Cary, NC – With the new football season starting up in around a month, young players are flocking to camps to get their training and conditioning in before August. And one local camp is giving players coaching from experts while also finding a way to give back to the community at large.
Giving Back to the Community
Coleman Tyrance founded Cary Coaching Precision in 2008 and has been holding the Football Food Drive Camp ever since then. In it, players from kindergarten up to high school seniors get coaching from high school and college coaches, college players and even NFL players in some years, such as the Carolina Panthers’ Kevin Norwood.
“I’ve been coaching for 13 years so luckily, when I coached at Hargrave Military Academy in Virginia, I coached a lot of kids from around the country, including four and five-star guys,” Tyrance said. “I still hear from players who ask me to work with them and I can get some of those kids to come back and work to train players here.”
But what makes Cary Coaching Precision’s football summer training camp unique is its focus on collecting food to donate to the Food Bank of Eastern and Central NC. Last year, working with Dorcas Ministries, the camp collected 1,700 pounds of canned food and this year is aiming for 2,000 pounds.
Tyrance said his interest comes from volunteering at soup kitchens and food banks when he was a student at Cardinal Gibbons.
“I still had a passion about that part of community service,” Tyrance said. “People think everyone in Cary is doing great but there is a population here that has a need.”
And with each year the camp has been going on, Tyrance said they have gathered more and more food, raising the bar each time.
“It comes down to the kids coming to the camp. Their friends and family and community want to help out and they collect the food,” he said. “And by collecting from the local grocery stores around the area, the food stays in Cary.”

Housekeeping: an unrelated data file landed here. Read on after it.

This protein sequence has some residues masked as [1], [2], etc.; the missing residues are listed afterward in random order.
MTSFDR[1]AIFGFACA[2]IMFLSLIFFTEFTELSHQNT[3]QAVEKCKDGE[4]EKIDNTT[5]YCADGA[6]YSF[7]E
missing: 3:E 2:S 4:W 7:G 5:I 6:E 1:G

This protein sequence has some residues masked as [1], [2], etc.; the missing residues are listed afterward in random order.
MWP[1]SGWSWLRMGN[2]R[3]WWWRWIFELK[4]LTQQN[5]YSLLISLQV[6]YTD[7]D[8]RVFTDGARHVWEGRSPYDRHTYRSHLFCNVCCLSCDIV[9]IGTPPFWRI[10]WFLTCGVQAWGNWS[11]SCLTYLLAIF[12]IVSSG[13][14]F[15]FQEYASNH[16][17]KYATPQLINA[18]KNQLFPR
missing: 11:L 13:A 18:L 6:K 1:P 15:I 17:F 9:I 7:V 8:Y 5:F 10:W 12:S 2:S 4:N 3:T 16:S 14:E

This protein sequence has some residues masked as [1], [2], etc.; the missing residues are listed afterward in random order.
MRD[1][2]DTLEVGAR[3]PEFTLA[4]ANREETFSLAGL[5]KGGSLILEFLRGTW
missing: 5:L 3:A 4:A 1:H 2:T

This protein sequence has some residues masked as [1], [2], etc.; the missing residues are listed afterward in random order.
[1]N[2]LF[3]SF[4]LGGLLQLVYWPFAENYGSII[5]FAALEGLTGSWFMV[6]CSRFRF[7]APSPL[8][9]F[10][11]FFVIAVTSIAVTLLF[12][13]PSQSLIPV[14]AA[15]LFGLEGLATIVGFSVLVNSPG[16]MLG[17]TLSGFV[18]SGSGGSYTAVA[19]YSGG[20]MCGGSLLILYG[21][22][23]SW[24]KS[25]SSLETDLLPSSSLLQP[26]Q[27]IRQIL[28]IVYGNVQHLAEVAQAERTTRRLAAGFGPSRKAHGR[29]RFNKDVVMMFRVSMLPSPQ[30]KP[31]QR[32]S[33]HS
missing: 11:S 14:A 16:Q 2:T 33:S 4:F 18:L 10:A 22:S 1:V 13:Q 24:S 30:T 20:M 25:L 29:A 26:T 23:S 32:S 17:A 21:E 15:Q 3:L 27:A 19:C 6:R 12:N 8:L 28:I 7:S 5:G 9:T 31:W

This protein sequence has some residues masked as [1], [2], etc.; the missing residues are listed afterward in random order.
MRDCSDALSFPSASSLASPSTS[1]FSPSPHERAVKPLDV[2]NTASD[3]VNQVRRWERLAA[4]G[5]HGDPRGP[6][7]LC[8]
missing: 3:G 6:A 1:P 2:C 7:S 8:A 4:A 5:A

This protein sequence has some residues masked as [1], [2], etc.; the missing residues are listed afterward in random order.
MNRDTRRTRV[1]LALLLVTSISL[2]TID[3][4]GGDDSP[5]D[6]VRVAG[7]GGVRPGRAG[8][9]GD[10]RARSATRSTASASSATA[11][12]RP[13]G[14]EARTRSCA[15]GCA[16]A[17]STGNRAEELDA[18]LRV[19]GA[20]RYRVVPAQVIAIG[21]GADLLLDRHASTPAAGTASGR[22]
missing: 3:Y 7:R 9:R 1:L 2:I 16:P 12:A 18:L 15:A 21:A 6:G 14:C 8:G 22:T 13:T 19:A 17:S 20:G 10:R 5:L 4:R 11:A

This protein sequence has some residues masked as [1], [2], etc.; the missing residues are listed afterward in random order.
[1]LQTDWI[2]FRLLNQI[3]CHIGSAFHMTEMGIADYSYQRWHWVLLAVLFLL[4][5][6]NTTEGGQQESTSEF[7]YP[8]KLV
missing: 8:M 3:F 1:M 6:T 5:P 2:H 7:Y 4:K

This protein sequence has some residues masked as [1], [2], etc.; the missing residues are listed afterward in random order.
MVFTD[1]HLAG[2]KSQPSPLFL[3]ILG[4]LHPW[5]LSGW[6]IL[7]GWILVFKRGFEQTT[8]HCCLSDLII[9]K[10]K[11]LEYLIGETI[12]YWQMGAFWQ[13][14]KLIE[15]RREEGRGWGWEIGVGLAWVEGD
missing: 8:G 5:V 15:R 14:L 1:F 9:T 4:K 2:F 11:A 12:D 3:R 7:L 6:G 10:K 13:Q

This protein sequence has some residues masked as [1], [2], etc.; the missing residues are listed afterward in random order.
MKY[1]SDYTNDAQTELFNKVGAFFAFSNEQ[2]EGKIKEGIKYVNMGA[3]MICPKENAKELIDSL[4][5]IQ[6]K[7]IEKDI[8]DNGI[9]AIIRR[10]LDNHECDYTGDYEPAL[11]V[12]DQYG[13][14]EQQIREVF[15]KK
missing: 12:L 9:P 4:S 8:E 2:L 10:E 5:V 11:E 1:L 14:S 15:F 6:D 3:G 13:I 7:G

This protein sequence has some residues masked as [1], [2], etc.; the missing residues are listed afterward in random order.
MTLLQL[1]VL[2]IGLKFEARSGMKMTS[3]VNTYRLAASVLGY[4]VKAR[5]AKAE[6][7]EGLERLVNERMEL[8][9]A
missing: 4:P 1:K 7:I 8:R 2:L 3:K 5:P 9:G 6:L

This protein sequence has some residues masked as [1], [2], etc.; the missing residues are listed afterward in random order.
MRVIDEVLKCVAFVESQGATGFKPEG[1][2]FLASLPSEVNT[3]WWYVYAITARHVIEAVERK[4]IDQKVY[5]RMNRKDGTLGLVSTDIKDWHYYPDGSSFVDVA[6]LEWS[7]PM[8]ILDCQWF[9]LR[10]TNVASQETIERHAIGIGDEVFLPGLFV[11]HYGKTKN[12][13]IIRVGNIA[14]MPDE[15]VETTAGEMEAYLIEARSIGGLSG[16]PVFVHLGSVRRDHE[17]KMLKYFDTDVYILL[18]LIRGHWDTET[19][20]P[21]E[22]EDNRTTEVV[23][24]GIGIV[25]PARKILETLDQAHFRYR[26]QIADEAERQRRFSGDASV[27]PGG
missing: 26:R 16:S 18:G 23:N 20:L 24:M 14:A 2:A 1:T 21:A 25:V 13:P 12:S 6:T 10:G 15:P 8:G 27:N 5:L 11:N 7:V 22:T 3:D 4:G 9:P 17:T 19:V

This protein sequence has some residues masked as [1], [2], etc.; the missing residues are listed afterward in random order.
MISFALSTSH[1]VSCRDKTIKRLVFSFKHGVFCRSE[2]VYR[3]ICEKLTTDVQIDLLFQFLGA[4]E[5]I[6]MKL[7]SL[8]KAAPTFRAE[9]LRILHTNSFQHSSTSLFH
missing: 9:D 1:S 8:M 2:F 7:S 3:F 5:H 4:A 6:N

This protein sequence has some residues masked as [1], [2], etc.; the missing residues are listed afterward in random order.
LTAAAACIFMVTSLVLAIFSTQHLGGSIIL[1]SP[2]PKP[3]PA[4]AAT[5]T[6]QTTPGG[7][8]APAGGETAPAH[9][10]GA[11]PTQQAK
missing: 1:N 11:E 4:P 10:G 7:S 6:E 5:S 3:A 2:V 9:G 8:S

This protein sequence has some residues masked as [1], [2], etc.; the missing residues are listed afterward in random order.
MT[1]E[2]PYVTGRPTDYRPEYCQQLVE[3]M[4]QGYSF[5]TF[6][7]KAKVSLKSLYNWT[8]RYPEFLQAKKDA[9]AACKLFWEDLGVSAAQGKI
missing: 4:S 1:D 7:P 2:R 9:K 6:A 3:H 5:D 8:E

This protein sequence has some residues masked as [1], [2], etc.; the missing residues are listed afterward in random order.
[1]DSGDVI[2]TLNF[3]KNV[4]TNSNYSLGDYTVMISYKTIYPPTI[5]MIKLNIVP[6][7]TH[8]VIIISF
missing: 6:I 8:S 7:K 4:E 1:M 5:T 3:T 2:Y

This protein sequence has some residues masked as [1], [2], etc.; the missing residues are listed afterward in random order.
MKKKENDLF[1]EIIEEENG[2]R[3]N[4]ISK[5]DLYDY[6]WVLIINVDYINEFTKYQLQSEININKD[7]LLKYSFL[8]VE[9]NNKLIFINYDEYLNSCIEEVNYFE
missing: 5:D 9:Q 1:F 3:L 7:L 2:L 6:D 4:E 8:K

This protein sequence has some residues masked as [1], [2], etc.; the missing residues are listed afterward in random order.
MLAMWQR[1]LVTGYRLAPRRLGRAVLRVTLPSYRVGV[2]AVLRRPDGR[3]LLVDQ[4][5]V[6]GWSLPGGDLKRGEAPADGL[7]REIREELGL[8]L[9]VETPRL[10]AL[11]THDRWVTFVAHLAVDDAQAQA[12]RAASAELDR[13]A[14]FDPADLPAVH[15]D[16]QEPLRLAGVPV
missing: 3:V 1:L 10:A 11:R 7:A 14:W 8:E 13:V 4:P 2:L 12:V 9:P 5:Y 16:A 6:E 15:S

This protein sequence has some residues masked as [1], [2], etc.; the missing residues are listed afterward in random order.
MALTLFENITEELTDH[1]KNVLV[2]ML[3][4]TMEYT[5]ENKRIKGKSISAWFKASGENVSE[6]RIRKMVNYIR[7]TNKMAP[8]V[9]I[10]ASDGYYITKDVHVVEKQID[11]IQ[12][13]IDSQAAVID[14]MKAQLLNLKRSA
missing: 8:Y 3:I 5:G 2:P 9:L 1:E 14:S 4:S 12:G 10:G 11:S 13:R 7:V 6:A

Getting Back in Gear
The camp starts on Saturday, July 8, 2017 at Colonial Baptist Church, with coaching for each position. Tyrance said, with the wide age range, it is split so college players coach the players on the younger side while coaches from high schools and Division II colleges train the older players.
“With the young kids, they may be new to football so they aren’t just being trained as a quarterback. They’ll learn every part of the game,” he said.
But with older players who may know their preferred position, Tyrance said they will be trained as a quarterback or offensive lineman or cornerback or whatever they play as.
“A big part is to get kids back in gear, since they may have been playing lacrosse or soccer before this,” he said. “We get them back into the hussle and focus on the fundamentals.”
Players also get lunch included with their training and Tyrance invites a speaker for them to share his experience – not just with football but with academics and the importance of doing the right thing.
“And with the college players working with the kids, they tell them about hard work and what it takes to be a football player,” he said. “Some of them get emotional and tell me, ‘I wish I had that when I was a kid.'”
Colonial Baptist Church is located at 6051 Tryon Rd. in Cary.
Story by Michael Papich. Photos courtesy of Coleman Tyrance.